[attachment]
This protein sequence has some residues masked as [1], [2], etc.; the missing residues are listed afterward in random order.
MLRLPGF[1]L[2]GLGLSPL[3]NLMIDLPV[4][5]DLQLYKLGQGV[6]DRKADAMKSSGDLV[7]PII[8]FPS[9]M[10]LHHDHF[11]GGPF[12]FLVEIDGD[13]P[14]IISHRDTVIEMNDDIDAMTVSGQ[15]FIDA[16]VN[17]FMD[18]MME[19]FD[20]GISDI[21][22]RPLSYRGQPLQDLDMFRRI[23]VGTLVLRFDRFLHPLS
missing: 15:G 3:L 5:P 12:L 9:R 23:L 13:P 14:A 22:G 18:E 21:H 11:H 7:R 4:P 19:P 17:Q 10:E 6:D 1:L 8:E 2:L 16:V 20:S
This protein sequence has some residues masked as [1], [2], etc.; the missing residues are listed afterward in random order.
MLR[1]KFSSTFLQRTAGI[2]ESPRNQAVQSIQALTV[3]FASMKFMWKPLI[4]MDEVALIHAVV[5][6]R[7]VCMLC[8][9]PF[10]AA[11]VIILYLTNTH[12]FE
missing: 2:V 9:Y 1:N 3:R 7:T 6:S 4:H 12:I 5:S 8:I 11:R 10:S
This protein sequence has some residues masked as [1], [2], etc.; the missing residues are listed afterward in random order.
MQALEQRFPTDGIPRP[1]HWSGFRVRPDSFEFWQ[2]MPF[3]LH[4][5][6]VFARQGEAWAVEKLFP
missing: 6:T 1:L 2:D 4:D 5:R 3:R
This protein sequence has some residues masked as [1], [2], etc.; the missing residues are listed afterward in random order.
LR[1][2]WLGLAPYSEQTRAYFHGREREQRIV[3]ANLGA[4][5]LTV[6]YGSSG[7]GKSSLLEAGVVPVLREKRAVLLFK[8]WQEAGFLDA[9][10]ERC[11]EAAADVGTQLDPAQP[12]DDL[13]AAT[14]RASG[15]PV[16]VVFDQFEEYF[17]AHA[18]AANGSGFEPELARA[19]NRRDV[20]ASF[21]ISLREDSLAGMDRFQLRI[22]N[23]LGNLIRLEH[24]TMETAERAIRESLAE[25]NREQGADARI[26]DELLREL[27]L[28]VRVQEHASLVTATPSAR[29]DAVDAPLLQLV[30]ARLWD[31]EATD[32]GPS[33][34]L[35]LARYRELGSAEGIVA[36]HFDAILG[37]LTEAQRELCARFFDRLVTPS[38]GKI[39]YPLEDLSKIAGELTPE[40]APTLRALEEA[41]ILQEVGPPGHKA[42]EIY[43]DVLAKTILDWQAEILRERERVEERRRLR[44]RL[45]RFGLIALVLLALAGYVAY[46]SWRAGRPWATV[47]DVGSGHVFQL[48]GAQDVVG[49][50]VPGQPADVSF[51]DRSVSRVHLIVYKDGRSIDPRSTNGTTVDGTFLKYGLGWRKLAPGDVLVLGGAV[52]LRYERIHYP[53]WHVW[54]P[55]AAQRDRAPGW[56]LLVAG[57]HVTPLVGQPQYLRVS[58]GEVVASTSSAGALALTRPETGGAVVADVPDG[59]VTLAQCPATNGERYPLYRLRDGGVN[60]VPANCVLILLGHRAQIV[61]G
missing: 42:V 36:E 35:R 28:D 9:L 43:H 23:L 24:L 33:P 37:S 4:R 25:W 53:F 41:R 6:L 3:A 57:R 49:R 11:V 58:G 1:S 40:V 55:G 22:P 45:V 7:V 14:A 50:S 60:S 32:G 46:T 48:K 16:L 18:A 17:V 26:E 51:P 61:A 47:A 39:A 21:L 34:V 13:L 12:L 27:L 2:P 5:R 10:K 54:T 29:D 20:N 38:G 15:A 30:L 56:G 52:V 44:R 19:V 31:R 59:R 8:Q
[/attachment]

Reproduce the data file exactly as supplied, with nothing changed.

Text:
This protein sequence has some residues masked as [1], [2], etc.; the missing residues are listed afterward in random order.
MLRLPGF[1]L[2]GLGLSPL[3]NLMIDLPV[4][5]DLQLYKLGQGV[6]DRKADAMKSSGDLV[7]PII[8]FPS[9]M[10]LHHDHF[11]GGPF[12]FLVEIDGD[13]P[14]IISHRDTVIEMNDDIDAMTVSGQ[15]FIDA[16]VN[17]FMD[18]MME[19]FD[20]GISDI[21][22]RPLSYRGQPLQDLDMFRRI[23]VGTLVLRFDRFLHPLS
missing: 15:G 3:L 5:P 12:L 9:R 23:L 13:P 14:A 22:G 18:E 21:H 11:H 7:R 4:P 19:P 17:Q 10:E 6:D 1:L 8:E 2:L 16:V 20:S
This protein sequence has some residues masked as [1], [2], etc.; the missing residues are listed afterward in random order.
MLR[1]KFSSTFLQRTAGI[2]ESPRNQAVQSIQALTV[3]FASMKFMWKPLI[4]MDEVALIHAVV[5][6]R[7]VCMLC[8][9]PF[10]AA[11]VIILYLTNTH[12]FE
missing: 2:V 9:Y 1:N 3:R 7:T 6:S 4:H 12:I 5:S 8:I 11:R 10:S
This protein sequence has some residues masked as [1], [2], etc.; the missing residues are listed afterward in random order.
MQALEQRFPTDGIPRP[1]HWSGFRVRPDSFEFWQ[2]MPF[3]LH[4][5][6]VFARQGEAWAVEKLFP
missing: 6:T 1:L 2:D 4:D 5:R 3:R
This protein sequence has some residues masked as [1], [2], etc.; the missing residues are listed afterward in random order.
LR[1][2]WLGLAPYSEQTRAYFHGREREQRIV[3]ANLGA[4][5]LTV[6]YGSSG[7]GKSSLLEAGVVPVLREKRAVLLFK[8]WQEAGFLDA[9][10]ERC[11]EAAADVGTQLDPAQP[12]DDL[13]AAT[14]RASG[15]PV[16]VVFDQFEEYF[17]AHA[18]AANGSGFEPELARA[19]NRRDV[20]ASF[21]ISLREDSLAGMDRFQLRI[22]N[23]LGNLIRLEH[24]TMETAERAIRESLAE[25]NREQGADARI[26]DELLREL[27]L[28]VRVQEHASLVTATPSAR[29]DAVDAPLLQLV[30]ARLWD[31]EATD[32]GPS[33][34]L[35]LARYRELGSAEGIVA[36]HFDAILG[37]LTEAQRELCARFFDRLVTPS[38]GKI[39]YPLEDLSKIAGELTPE[40]APTLRALEEA[41]ILQEVGPPGHKA[42]EIY[43]DVLAKTILDWQAEILRERERVEERRRLR[44]RL[45]RFGLIALVLLALAGYVAY[46]SWRAGRPWATV[47]DVGSGHVFQL[48]GAQDVVG[49][50]VPGQPADVSF[51]DRSVSRVHLIVYKDGRSIDPRSTNGTTVDGTFLKYGLGWRKLAPGDVLVLGGAV[52]LRYERIHYP[53]WHVW[54]P[55]AAQRDRAPGW[56]LLVAG[57]HVTPLVGQPQYLRVS[58]GEVVASTSSAGALALTRPETGGAVVADVPDG[59]VTLAQCPATNGERYPLYRLRDGGVN[60]VPANCVLILLGHRAQIV[61]G
missing: 42:V 36:E 35:R 28:D 9:L 43:H 23:L 24:L 33:P 37:S 4:R 25:W 53:F 41:R 6:L 3:A 57:R 49:R 11:V 58:G 1:S 40:V 55:G 22:P 45:V 7:V 14:A 50:S 60:S 32:G 46:T 48:K 16:L 18:A 17:V 26:E 51:P 61:A 47:A 39:A 21:L 34:V 13:L 12:L 27:L 2:P 5:R 10:K 54:T 29:D 20:N 38:G 15:A 30:L 56:G 52:V 44:R 19:V 31:R 59:R 8:Q